Report had come of the arrival at Sanpahoe of an open boat containing fifteen starving men, who had been buffeting a stormy sea for forty-three days--sailors from the missing ship Hornet of New York, which, it appeared, had been burned at sea. Presently eleven of the rescued men were brought to Honolulu and placed in the hospital.

Mark Twain recognized the great importance as news of this event. It would be a splendid beat if he could interview the castaways and be the first to get their story in his paper. There was no cable, but a vessel was sailing for San Francisco next morning. It seemed the opportunity of a lifetime, but he was now bedridden and could scarcely move.

Then suddenly appeared in his room Anson Burlingame and his party, and, almost before Mark Twain realized what was happening, he was on a cot and, escorted by the heads of two legations, was on his way to the hospital to get the precious interview. Once there, Anson Burlingame, with his gentle manner and courtly presence, drew from those enfeebled castaways all the story of the burning of the vessel, followed by the long privation and struggle that had lasted through forty-three fearful days and across four thousand miles of stormy sea. All that Mark Twain had to do was to listen and make notes. That night he wrote against time, and next morning, just as the vessel was drifting from the dock, a strong hand flung his bulky manuscript aboard and his great beat was sure. The three-column story, published in the "Sacramento Union" of July 9, gave the public the first detailed history of the great disaster. The telegraph carried it everywhere, and it was featured as a sensation.

Mark Twain and the Burlingame party were much together during the rest of their stay in Hawaii, and Samuel Clemens never ceased to love and honor the memory of Anson Burlingame. It was proper that he should do so, for he owed him much--far more than has already been told.

Anson Burlingame one day said to him: "You have great ability; I believe you have genius. What you need now is the refinement of association. Seek companionship among men of superior intellect and character. Refine yourself and your work. Never affiliate with inferiors; always climb."

This, coming to him from a man of Burlingame's character and position, was like a gospel from some divine source. Clemens never forgot the advice. It gave him courage, new hope, new resolve, new ideals.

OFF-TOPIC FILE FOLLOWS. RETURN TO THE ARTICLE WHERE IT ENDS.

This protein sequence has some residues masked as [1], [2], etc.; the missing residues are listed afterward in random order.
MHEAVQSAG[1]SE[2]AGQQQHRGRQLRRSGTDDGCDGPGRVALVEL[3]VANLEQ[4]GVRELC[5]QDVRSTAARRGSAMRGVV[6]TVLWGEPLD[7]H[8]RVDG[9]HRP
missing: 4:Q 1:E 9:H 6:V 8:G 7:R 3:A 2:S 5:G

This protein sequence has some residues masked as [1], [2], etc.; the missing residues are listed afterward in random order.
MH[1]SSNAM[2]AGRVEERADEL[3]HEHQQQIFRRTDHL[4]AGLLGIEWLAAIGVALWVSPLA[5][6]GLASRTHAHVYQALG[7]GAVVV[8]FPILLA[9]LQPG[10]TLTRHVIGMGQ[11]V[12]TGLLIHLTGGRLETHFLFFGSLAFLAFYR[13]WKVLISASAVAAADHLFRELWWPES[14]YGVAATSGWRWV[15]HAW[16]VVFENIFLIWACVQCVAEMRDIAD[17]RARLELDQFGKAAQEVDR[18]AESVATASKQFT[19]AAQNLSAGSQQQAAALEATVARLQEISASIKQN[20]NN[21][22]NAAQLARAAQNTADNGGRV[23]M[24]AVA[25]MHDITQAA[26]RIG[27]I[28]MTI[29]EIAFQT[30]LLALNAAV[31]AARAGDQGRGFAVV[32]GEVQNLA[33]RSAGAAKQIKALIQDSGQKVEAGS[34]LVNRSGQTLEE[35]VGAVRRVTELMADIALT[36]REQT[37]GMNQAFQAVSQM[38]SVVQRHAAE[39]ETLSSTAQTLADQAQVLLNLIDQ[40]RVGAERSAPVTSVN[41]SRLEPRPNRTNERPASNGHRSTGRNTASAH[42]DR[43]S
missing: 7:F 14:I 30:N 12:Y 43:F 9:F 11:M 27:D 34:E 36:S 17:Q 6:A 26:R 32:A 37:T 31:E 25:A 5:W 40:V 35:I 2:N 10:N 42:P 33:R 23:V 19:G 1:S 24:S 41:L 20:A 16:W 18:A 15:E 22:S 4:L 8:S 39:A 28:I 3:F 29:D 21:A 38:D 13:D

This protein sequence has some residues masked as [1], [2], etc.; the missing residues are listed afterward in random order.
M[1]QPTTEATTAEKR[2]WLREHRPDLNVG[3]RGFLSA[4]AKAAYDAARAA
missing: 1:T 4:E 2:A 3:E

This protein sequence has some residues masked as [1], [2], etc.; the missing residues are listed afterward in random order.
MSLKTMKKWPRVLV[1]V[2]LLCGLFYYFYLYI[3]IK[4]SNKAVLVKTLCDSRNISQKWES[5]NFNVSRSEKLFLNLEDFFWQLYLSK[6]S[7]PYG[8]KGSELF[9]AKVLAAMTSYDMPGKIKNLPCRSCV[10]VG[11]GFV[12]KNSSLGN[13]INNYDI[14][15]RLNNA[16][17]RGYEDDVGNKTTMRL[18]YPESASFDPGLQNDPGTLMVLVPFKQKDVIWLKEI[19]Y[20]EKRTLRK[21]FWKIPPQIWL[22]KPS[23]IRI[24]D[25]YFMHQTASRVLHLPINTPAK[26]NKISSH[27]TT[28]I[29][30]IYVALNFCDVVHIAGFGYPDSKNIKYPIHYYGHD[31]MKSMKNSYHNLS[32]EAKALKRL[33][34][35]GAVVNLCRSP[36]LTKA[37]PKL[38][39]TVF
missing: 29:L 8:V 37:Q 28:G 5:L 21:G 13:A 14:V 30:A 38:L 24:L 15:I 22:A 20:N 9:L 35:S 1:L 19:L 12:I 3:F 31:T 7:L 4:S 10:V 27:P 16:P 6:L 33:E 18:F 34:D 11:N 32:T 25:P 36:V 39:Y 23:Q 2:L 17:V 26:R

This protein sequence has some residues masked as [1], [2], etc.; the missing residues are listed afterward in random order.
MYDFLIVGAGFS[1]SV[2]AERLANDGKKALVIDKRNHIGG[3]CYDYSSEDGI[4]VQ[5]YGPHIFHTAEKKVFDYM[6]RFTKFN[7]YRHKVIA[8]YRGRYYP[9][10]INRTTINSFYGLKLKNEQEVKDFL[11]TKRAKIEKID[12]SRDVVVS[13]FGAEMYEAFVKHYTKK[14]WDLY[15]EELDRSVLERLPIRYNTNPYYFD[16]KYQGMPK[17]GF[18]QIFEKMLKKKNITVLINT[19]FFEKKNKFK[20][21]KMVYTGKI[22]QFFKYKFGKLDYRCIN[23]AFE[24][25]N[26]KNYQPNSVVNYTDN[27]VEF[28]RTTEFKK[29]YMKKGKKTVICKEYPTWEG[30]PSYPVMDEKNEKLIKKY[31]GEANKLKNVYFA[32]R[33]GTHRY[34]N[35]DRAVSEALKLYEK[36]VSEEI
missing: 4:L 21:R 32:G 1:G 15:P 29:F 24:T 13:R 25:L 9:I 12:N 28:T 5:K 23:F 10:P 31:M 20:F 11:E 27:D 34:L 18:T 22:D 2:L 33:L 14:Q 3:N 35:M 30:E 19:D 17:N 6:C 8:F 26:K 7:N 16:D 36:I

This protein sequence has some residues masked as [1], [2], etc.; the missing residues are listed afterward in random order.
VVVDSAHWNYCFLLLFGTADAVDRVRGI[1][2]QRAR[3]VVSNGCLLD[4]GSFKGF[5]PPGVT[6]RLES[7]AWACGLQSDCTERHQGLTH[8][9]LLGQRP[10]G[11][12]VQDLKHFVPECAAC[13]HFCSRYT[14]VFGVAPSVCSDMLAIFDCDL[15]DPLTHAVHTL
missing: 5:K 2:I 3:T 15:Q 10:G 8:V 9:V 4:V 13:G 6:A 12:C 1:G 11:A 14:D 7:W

Burlingame came often to the hotel, and they discussed plans for Mark Twain's future. The diplomat invited the journalist to visit him in China:

"Come to Pekin," he said, "and make my house your home."

Young Burlingame also came, when the patient became convalescent, and suggested walks. Once, when Clemens hesitated, the young man said:

"But there is a scriptural command for you to go."

"If you can quote one, I'll obey," said Clemens.

"Very well; the Bible says: `If any man require thee to walk a mile, go with him Twain.'"

The walk was taken.

Mark Twain returned to California at the end of July, and went down to Sacramento. It was agreed that a special bill should be made for the "Hornet" report.

"How much do you think it ought to be, Mark?" asked one of the proprietors.

Clemens said: "Oh, I'm a modest man; I don't want the whole "Union" office; call it a hundred dollars a column."

There was a general laugh. The bill was made out at that figure, and he took it to the office for payment.

"The cashier didn't faint," he wrote many years later, "but he came rather near it. He sent for the proprietors, and they only laughed in their jolly fashion, and said it was robbery, but `no matter, pay it. It's all right.' The best men that ever owned a paper." [6]

[6] "My Debut as a Literary Person."



In spite of the success of his Sandwich Island letters, Samuel Clemens felt, on his return to San Francisco, that his future was not bright. He was not a good, all-round newspaper man--he was special correspondent and sketch-writer, out of a job.

Mark Twain
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